Tampa Bay Bucs' Darrelle Revis making strides in rehab from knee surgery
The centerpiece of coach Greg Schiano's effort to overhaul the NFL's worst pass defense is not expected to participate in full-speed drills during a mandatory mini-camp next week.
Revis, however, has been working out with a team trainer and spending time on the sidelines observing teammates during voluntary practices known as organized team activities.
Revis said Tuesday he's ''taking steps every day'' toward getting back on the field.
At the same time, he won't say how close his surgically repaired left knee is to being 100 percent.
''I cannot really put a number on it,'' the three-time All Pro said. ''I can tell it is getting stronger. ... I am out here running and cutting. Even in the weight room we are getting stronger. There is really no percentage on it right now, but I can tell I feel better than I did a couple weeks ago.''
Generally regarded as the league's top player at his position when healthy, Revis missed most of last season with the New York Jets after tearing the anterior cruciate ligament in his left knee.
The Bucs obtained the seventh-year pro from the Jets in a pre-draft trade in exchange for the 13th overall pick of the first round, then signed Revis to a six-year, $96 million contract.
Schiano and General manager Mark Dominik also signed All-Pro safety Dashon Goldson in free agency and selected cornerback Johnthan Banks in the second round as part of a plan to revamp a porous secondary that nearly set a NFL record for yards passing allowed in 2012.
Revis is confident he can return and be as good as ever.
''There is no concern. I feel myself getting stronger. I feel myself getting in shape,'' the 27-year-old said.
There are ''certain steps through this process and we've got to knock those steps down when they approach,'' Revis added. ''That is how you got to handle this situation. When those steps approach you, you knock them down and if it is a step back, it is a step back. If it is a step forward, then you move forward.''
The cornerback said he's heard ''a million ACL stories from people around the league and non-football players'' but that he has not talked with Minnesota Vikings running back Adrian Peterson, who returned from a major knee injury to rush for nearly 2,100 yards and be voted the league's most valuable player last season.
''I think that is good talking to guys around the league that have had these ACL problems or injuries. You just listen. It kind of has you proactive a little bit because when they tell you this is going to happen then you go through it, you are like: 'Oh yeah, I was ready for it.' Your mind is already programmed to be ready for it,'' Revis said.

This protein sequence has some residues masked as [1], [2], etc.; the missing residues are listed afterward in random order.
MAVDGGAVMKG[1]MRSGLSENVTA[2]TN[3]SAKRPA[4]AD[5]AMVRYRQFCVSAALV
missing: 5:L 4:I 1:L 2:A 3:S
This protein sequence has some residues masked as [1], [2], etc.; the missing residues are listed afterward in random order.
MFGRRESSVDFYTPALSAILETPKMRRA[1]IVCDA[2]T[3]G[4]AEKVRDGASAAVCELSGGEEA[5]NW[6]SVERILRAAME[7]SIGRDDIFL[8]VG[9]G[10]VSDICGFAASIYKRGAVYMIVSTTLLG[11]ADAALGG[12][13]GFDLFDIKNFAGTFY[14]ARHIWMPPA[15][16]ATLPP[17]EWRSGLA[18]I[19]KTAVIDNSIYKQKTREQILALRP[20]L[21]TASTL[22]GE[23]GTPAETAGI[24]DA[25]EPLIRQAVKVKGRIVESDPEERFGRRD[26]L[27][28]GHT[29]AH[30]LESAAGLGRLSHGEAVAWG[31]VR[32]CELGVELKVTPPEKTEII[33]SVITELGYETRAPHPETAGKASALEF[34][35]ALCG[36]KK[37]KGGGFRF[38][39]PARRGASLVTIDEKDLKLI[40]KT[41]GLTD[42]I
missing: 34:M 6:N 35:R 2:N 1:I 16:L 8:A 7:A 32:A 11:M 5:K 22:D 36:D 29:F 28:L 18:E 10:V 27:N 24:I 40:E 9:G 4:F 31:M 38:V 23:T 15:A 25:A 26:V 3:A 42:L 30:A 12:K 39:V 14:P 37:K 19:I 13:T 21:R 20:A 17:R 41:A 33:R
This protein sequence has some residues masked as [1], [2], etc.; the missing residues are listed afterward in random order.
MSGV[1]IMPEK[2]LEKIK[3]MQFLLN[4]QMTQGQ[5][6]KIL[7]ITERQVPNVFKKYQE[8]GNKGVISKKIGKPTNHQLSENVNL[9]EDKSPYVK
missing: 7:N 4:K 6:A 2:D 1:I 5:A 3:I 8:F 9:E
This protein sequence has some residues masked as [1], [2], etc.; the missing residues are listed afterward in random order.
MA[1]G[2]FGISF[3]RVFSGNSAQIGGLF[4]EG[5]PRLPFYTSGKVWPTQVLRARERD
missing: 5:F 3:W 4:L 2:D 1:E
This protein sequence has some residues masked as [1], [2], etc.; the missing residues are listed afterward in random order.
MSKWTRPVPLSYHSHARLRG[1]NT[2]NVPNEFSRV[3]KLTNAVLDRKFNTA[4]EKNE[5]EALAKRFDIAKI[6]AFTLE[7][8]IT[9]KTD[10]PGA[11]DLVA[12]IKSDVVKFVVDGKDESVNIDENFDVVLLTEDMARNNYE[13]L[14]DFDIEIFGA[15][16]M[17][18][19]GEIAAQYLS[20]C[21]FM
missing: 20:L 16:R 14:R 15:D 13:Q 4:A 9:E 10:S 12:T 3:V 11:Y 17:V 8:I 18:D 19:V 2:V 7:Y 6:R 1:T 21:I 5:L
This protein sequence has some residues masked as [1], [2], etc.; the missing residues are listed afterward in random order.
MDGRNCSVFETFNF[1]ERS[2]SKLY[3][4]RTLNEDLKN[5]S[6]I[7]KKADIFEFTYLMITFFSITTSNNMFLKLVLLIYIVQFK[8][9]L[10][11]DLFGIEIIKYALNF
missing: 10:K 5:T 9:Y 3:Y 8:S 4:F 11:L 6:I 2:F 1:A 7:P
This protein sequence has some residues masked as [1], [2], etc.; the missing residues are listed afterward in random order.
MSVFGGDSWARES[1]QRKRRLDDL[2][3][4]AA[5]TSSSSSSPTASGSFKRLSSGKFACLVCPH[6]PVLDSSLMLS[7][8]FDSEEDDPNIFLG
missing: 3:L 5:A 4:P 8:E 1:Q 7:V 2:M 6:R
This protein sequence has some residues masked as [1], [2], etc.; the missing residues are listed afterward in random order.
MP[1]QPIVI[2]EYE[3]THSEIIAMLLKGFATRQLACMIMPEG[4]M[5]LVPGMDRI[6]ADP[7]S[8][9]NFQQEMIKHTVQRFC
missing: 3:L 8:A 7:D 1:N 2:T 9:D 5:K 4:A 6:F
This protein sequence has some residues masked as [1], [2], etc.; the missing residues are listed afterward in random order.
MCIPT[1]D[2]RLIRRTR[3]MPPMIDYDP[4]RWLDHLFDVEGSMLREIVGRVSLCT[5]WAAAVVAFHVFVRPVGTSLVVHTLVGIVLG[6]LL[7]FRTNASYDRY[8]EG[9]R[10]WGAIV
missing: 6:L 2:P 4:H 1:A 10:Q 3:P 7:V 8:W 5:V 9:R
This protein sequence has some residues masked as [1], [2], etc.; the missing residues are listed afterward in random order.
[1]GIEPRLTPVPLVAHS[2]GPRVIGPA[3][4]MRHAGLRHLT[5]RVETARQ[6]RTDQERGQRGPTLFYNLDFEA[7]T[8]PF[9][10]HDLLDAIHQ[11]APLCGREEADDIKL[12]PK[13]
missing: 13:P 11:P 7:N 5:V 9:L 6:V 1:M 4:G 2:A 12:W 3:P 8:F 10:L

While there's no definitive timetable for Revis getting back on the field, the main target is the Sept. 8 season opener against his old team.
''That is the goal ... to be out there week one and play. If anything other than that we will have to see when that time comes, but we got to have a goal set. I think coach has the same goal too. To be out there week one,'' Revis said, reiterating he feels the rehab process is going well.
During OTA's, Revis spends much of his time working on an adjacent field with trainer Todd Toriscelli. Meanwhile, he's learning the defensive scheme during walkthroughs and team meetings.
''The defense is easy,'' Revis said. ''I am a veteran and some of the things that we did in New York, coach Schiano does down here too. I am fine with that. I think the biggest thing is just making sure I am 100 percent when I step out there with my teammates, and we can go out there and play some great football.''
Schiano feels Revis is progressing well, too.
''He's not a rookie. He's played a lot of years, played in a scheme where he has to do more than just cover one on one. That's always the fear, when you bring a corner in from the outside who's only played one on one, does he understand all the other concepts,'' Schiano said. ''But he does. And he's got a real good football mind, so. He's doing a good job with his rehab and all those things, and he's also doing a real good job in the classroom, and those are the two things he really can do right now.''
Like Revis, Schiano would not speculate about how much training camp or preseason game action the cornerback might need to be ready for the season opener.
''It's not necessarily live play as much as it is cutting and breaking and running and covering and all those things. That's the important part,'' the coach said. ''So that's where I have to get a feel and more important than me, he's got to get a feel. He's the one who's got to be confident of that.''
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